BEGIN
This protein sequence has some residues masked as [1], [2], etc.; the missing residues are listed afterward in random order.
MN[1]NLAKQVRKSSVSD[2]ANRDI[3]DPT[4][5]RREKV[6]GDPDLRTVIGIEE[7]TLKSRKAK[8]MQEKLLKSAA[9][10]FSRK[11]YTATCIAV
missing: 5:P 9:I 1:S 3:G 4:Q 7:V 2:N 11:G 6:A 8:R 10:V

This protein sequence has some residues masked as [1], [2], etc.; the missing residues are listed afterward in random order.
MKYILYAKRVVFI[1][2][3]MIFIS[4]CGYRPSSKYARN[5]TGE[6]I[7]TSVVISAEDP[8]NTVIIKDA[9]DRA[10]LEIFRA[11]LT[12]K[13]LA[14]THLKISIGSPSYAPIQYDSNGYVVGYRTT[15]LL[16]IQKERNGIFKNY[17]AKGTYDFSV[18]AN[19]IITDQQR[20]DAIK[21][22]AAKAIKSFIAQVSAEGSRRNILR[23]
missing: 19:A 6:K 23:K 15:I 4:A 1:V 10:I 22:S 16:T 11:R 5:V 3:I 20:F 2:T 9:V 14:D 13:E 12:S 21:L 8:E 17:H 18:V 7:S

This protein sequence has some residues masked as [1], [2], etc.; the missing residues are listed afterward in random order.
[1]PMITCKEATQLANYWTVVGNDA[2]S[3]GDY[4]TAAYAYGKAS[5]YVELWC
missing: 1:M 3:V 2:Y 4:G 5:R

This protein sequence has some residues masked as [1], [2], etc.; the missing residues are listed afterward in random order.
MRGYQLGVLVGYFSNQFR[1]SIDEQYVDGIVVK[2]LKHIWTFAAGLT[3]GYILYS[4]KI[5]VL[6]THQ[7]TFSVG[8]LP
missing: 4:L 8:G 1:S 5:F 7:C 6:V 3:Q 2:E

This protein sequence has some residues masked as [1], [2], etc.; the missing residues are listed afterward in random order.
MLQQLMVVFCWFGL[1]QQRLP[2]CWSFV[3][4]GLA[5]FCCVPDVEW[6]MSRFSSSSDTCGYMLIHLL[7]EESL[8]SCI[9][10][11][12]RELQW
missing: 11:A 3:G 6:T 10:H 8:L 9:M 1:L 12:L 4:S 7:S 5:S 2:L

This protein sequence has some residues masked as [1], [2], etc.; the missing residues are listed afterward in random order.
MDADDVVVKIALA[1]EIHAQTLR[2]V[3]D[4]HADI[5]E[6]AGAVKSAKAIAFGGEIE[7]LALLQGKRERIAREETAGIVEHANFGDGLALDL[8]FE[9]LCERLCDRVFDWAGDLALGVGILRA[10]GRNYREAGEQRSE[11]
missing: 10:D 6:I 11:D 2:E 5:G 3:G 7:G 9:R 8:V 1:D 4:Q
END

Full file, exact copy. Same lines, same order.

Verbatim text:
This protein sequence has some residues masked as [1], [2], etc.; the missing residues are listed afterward in random order.
MN[1]NLAKQVRKSSVSD[2]ANRDI[3]DPT[4][5]RREKV[6]GDPDLRTVIGIEE[7]TLKSRKAK[8]MQEKLLKSAA[9][10]FSRK[11]YTATCIAV
missing: 5:P 9:I 1:S 3:G 4:Q 7:V 2:N 11:G 6:A 8:R 10:V

This protein sequence has some residues masked as [1], [2], etc.; the missing residues are listed afterward in random order.
MKYILYAKRVVFI[1][2][3]MIFIS[4]CGYRPSSKYARN[5]TGE[6]I[7]TSVVISAEDP[8]NTVIIKDA[9]DRA[10]LEIFRA[11]LT[12]K[13]LA[14]THLKISIGSPSYAPIQYDSNGYVVGYRTT[15]LL[16]IQKERNGIFKNY[17]AKGTYDFSV[18]AN[19]IITDQQR[20]DAIK[21][22]AAKAIKSFIAQVSAEGSRRNILR[23]
missing: 19:A 6:K 23:K 15:I 4:A 1:V 10:I 22:S 16:T 11:R 5:V 3:I 20:F 2:T 9:V 14:D 13:E 12:S 21:L 8:E 17:H 18:V 7:S

This protein sequence has some residues masked as [1], [2], etc.; the missing residues are listed afterward in random order.
[1]PMITCKEATQLANYWTVVGNDA[2]S[3]GDY[4]TAAYAYGKAS[5]YVELWC
missing: 1:M 3:V 2:Y 4:G 5:R

This protein sequence has some residues masked as [1], [2], etc.; the missing residues are listed afterward in random order.
MRGYQLGVLVGYFSNQFR[1]SIDEQYVDGIVVK[2]LKHIWTFAAGLT[3]GYILYS[4]KI[5]VL[6]THQ[7]TFSVG[8]LP
missing: 4:L 8:G 1:S 5:F 7:C 6:V 3:Q 2:E

This protein sequence has some residues masked as [1], [2], etc.; the missing residues are listed afterward in random order.
MLQQLMVVFCWFGL[1]QQRLP[2]CWSFV[3][4]GLA[5]FCCVPDVEW[6]MSRFSSSSDTCGYMLIHLL[7]EESL[8]SCI[9][10][11][12]RELQW
missing: 11:A 3:G 6:T 10:H 8:L 9:M 1:L 12:L 4:S 7:S 5:S 2:L

This protein sequence has some residues masked as [1], [2], etc.; the missing residues are listed afterward in random order.
MDADDVVVKIALA[1]EIHAQTLR[2]V[3]D[4]HADI[5]E[6]AGAVKSAKAIAFGGEIE[7]LALLQGKRERIAREETAGIVEHANFGDGLALDL[8]FE[9]LCERLCDRVFDWAGDLALGVGILRA[10]GRNYREAGEQRSE[11]
missing: 10:D 6:I 11:D 2:E 5:G 3:G 7:G 9:R 8:V 1:D 4:Q